Riverhead Books, 190 pages
To put it mildly, mercy is in short supply these days. Children flee their homes with no place to go and wash up on shores. Some are shocked, others are too busy to notice and there are those who scoff at pleas for compassion. Mercy is a venerable word and a practice embedded in the Bible. But it seems to have been forgotten in these days of white-hot politics and violent attacks. Fortunately, Anne Lamott is rediscovering mercy.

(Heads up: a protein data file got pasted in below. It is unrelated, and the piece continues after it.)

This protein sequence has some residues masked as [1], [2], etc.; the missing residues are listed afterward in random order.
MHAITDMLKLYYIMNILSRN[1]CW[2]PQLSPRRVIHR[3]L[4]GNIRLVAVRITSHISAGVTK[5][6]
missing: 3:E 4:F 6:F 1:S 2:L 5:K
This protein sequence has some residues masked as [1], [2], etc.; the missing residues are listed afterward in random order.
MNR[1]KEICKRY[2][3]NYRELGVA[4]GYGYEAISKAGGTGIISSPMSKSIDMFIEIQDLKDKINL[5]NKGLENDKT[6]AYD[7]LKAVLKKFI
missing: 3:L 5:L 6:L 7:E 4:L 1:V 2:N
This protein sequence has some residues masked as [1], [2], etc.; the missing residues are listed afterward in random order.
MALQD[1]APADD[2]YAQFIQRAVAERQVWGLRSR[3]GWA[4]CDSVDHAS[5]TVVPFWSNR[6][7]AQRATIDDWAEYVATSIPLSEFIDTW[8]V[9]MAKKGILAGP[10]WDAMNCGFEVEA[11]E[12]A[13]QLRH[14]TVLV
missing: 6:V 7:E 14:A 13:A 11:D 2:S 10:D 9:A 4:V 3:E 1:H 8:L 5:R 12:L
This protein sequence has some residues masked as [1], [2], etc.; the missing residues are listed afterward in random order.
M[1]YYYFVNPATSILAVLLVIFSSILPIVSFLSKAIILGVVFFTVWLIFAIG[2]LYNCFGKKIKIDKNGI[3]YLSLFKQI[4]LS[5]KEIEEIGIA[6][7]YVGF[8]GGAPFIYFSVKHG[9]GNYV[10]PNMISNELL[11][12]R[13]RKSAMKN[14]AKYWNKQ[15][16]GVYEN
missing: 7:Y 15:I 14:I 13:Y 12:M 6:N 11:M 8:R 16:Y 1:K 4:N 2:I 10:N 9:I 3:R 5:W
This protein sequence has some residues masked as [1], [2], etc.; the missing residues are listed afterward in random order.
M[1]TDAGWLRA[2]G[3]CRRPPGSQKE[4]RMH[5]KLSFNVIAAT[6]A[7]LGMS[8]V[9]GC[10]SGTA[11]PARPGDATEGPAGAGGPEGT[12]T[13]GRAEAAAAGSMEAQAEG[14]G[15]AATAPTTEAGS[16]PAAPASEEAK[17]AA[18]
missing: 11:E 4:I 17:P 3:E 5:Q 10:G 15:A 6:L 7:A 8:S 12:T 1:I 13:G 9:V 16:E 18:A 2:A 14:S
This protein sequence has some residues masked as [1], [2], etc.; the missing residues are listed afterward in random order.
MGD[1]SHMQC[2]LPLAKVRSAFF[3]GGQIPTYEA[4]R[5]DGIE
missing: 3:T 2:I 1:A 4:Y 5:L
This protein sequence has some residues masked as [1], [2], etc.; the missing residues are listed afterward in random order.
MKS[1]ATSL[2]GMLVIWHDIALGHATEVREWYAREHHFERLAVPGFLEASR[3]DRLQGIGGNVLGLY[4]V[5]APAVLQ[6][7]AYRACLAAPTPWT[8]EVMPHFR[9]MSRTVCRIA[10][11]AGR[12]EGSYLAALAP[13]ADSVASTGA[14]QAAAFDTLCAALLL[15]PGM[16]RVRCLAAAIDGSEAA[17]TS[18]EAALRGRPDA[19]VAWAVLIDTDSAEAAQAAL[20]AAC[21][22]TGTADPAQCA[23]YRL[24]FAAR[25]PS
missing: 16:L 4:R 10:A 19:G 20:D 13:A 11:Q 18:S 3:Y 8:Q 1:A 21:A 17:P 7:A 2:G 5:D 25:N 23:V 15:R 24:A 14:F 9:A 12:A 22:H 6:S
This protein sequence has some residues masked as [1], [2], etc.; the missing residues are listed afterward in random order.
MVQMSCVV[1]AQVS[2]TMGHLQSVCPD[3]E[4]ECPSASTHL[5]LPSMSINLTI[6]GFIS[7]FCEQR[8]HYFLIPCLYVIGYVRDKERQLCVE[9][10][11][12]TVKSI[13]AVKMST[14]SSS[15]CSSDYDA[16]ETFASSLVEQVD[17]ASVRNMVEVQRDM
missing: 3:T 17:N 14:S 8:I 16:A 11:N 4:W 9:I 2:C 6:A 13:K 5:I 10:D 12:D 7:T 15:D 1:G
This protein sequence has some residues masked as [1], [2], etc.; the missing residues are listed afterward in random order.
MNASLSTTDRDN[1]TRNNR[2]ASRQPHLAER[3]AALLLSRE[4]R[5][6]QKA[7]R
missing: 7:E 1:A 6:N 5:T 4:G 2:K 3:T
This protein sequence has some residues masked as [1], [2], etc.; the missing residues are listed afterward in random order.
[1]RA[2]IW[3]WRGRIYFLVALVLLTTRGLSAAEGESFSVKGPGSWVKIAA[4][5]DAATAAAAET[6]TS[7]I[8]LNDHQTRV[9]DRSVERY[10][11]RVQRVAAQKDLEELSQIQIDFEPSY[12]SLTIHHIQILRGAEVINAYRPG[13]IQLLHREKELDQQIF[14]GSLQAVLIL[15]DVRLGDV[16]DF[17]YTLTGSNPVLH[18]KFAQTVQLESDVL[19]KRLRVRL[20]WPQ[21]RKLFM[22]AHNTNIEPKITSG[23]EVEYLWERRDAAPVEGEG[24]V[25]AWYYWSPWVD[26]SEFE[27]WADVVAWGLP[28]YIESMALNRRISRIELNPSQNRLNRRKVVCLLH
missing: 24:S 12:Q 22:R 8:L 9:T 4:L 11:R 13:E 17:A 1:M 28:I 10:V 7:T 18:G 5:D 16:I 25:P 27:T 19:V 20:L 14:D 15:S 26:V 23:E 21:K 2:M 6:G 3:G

This collection of essays may be her finest. Without wavering from her search to find mercy, she tells stories, filled with her characteristic honest wit, that illuminate the clues of its presence. They amount to an invitation — a hopeful summons to pay close attention to acts of mercy. Lamott has taken seriously the prophet Micah whose words became for her a new call. What might it mean to love mercy? She goes in search of that question and the result is this book. She writes: “The world keeps going on. You can have yet another cup of coffee and keep working on your plans. Or you can take the risk to be changed, surrounded, indwelled by this strange, yeasty mash called mercy.” The world may be merciless these days. Yet the summons remains to love mercy and practice it with one another.